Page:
In his essay The Simple Art of Murder, Raymond Chandler says that “the good detective story and the bad detective story are about exactly the same things, and they are about them in very much the same way.” Similarly, all first-person present tense narratives sound very much the same, be they in the service of the story or merely a misguided attempt to glom on to a passing trend. The trick, I think, is to write well, and to be able to defend the choices you make in the service of doing so. I can only hope at the end of the day that I have written well, but defending my narrative choices is another matter. My story hinges upon both an understanding of the mental state of my narrator and the immediacy of the situations she finds herself in; for that reason, I believe first-person present tense is the best narrative voice to tell my story.

Of course, that may all be bluster, no more than panicked self-justification in the face of overwhelming odds against publication, but I don’t think so. I think that the debate about the propriety of FPPT is missing the point – it makes no more sense to say that FPPT is always a bad choice than it does to say that never in film should you resort to a jittery hand-held shot when a smooth dolly shot would do. Present tense is a tool. Use it when it’s called for. Don’t blame it when it’s not.

Think I’m wrong? That’s fine. Think I’m right? Even better. Either way, let me know.

UPDATE: It seems that Miss Snark herself has weighed in on the subject. Here's an excerpt:

Those commenters who've pointed out that tense must serve the story are saying exactly what Miss Snark thinks. Bright Lights Big City was a wonderful novel and telling it in second person was a stroke of genius. It doesn't have the flexibility of first or third, but when it's right, it's just right.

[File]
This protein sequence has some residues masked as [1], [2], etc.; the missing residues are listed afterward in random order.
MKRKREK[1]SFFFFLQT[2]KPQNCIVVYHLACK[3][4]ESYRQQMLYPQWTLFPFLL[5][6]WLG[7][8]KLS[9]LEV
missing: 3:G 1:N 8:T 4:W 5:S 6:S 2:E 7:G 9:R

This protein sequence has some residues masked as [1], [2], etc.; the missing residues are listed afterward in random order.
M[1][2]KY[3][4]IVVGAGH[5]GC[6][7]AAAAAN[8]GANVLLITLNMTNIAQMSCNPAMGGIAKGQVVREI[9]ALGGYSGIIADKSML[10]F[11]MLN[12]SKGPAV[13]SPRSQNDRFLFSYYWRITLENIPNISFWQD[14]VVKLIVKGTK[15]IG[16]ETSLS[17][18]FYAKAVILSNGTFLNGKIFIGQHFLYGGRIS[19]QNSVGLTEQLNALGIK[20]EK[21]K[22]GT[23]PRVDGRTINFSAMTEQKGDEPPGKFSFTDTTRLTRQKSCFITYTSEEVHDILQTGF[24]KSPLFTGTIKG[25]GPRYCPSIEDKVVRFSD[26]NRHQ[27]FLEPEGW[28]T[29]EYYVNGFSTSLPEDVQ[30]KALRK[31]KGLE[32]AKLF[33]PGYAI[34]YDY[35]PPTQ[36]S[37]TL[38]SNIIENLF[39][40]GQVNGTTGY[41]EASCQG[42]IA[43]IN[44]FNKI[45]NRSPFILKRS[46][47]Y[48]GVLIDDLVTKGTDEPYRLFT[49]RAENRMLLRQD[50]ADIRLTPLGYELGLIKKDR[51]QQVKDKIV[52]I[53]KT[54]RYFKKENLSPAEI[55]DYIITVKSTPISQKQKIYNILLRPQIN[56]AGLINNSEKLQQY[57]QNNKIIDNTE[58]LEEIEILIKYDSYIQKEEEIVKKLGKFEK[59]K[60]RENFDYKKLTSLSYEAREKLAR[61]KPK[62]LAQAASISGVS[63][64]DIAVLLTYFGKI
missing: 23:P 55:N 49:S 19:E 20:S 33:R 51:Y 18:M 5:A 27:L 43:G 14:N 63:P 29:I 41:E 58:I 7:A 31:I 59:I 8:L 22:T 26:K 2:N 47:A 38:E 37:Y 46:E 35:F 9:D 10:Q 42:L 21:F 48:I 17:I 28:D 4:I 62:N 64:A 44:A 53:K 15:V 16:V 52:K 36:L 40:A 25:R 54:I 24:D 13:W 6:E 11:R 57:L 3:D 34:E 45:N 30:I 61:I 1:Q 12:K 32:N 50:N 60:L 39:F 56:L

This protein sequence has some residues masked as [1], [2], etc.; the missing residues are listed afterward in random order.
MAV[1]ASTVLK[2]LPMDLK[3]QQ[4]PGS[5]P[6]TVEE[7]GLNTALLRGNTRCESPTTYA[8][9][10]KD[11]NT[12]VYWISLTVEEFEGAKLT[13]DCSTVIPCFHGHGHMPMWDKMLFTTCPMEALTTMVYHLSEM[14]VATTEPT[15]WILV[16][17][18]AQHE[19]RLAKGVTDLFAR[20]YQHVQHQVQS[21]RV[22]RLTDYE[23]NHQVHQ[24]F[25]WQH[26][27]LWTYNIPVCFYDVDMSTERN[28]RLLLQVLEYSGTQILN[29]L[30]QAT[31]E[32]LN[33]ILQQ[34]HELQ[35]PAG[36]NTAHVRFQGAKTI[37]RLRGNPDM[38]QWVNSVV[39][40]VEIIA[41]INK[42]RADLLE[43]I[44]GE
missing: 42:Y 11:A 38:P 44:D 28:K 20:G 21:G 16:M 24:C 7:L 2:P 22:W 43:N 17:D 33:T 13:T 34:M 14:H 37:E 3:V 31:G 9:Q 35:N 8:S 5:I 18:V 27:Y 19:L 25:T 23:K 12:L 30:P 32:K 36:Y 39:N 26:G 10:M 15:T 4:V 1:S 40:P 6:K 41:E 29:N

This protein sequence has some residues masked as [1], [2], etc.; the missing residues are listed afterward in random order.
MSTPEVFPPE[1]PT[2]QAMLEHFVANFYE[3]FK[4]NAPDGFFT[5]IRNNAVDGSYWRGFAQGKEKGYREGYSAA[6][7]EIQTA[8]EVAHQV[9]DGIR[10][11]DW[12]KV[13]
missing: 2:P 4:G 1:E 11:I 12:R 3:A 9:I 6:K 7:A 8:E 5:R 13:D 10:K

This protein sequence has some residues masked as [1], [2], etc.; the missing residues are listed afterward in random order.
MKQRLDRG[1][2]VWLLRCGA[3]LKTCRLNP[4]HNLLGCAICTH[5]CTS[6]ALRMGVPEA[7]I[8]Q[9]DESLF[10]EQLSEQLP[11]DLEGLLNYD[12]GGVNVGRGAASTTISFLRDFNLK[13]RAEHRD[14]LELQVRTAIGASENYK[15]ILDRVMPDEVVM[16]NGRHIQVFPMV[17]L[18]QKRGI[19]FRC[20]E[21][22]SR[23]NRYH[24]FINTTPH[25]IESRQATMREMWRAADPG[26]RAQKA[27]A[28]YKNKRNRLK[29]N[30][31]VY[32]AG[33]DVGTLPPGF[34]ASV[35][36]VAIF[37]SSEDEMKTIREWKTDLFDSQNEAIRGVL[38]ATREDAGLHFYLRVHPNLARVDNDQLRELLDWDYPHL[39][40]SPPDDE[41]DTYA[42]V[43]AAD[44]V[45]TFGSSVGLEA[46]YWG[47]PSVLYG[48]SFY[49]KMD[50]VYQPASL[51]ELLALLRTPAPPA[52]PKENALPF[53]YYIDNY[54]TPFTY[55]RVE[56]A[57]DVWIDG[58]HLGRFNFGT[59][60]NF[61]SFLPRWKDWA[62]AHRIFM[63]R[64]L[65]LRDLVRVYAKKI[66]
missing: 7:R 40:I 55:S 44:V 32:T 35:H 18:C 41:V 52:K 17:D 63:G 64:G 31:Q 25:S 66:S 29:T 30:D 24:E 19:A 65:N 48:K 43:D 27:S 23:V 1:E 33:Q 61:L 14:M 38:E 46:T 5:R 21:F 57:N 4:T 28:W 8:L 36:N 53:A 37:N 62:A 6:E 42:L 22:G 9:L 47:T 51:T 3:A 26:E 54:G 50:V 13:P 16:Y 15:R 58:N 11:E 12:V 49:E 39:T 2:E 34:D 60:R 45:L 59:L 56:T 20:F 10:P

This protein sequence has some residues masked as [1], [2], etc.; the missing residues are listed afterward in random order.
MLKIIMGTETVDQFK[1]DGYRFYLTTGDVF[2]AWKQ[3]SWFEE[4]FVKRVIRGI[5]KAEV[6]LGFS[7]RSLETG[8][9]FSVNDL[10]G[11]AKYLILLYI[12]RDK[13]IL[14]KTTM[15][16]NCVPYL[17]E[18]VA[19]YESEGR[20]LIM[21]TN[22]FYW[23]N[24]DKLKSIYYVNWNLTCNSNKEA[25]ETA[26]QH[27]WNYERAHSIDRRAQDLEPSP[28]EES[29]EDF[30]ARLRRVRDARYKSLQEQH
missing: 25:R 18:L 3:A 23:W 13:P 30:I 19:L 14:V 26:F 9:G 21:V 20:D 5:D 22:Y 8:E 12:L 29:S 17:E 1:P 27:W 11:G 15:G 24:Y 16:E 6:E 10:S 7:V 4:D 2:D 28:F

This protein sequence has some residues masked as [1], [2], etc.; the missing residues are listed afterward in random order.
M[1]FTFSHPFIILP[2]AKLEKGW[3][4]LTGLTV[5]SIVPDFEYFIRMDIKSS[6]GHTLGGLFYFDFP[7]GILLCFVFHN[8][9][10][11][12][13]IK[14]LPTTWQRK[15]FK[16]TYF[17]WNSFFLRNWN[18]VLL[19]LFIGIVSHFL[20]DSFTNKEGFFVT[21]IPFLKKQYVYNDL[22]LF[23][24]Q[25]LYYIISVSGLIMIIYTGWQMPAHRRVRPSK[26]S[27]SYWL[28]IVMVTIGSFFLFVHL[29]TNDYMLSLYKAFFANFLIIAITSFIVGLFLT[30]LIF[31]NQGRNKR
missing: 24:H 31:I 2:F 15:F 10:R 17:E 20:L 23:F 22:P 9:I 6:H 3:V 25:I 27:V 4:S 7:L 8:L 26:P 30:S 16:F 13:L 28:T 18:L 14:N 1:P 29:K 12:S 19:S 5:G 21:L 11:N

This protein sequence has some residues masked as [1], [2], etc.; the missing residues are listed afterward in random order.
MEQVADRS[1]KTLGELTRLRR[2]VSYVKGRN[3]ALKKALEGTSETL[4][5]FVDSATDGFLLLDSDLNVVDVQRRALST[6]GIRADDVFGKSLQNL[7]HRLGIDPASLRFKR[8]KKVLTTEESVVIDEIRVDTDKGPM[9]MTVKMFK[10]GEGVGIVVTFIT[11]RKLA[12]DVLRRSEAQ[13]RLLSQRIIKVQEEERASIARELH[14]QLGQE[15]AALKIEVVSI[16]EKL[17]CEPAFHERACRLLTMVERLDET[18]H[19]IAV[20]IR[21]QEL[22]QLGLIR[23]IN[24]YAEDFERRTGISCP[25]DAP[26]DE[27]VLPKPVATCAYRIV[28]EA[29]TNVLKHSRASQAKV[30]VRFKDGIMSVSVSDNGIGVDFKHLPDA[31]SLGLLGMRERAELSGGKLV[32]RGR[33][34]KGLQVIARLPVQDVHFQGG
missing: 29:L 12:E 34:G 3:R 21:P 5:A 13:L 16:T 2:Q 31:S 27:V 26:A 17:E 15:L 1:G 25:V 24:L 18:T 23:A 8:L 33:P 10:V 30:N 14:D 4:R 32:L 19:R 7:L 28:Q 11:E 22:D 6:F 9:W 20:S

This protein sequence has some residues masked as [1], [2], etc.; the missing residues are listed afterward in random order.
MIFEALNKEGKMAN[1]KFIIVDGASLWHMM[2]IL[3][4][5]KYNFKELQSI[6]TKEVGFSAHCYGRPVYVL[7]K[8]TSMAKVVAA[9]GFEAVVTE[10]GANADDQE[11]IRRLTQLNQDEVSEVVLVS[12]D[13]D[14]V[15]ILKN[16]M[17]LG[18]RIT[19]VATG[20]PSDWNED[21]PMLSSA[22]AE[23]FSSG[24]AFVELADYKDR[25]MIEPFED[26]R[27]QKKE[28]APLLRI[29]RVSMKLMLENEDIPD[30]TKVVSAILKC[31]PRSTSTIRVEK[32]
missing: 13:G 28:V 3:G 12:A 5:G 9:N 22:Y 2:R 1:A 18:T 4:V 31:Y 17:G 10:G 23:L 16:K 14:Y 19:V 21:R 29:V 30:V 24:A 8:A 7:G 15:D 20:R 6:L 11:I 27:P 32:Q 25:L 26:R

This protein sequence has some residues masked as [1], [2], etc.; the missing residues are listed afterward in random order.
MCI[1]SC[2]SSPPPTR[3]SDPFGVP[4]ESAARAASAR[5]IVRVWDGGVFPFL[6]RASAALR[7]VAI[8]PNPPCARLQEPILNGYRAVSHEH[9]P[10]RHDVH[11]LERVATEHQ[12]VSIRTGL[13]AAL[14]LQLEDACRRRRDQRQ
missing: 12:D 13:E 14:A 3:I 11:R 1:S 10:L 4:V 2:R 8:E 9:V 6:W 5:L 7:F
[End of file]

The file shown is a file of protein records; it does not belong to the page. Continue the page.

You can read the rest here. Though I suspect this debate is far from over, it's nice that someone with a rather large pulpit happens to agree with me. Oh, and the rest of you? Just plain wrong. (Hey, it is my website. Fair and balanced I'm not.)

Monday, October 10, 2005

The "F" Word (no, the other one)

In The Long Dark Tea-Time of the Soul, Douglas Adams writes of a best-selling author whose primary qualification is that his first name happens to fit perfectly above his last name when placed upon the cover of a novel in the usual way. While I hope that there is more justice in the world than to allow that to be a deciding factor, I’m forced to wonder just how much an author’s name matters when querying an agent or selling a book.

I admit, I’m stuck with a rather plain name as far as the publishing world goes. Chris Holm has none of the cadence or charm of Tess Gerritsen or Harlan Coben. It doesn’t have the bad-pun-but-good-blurb-inducing quality of Stephen King or Tim Powers. No amount of squeezing makes Chris fit above Holm in a manner that suggests anything other than awkward typesetting.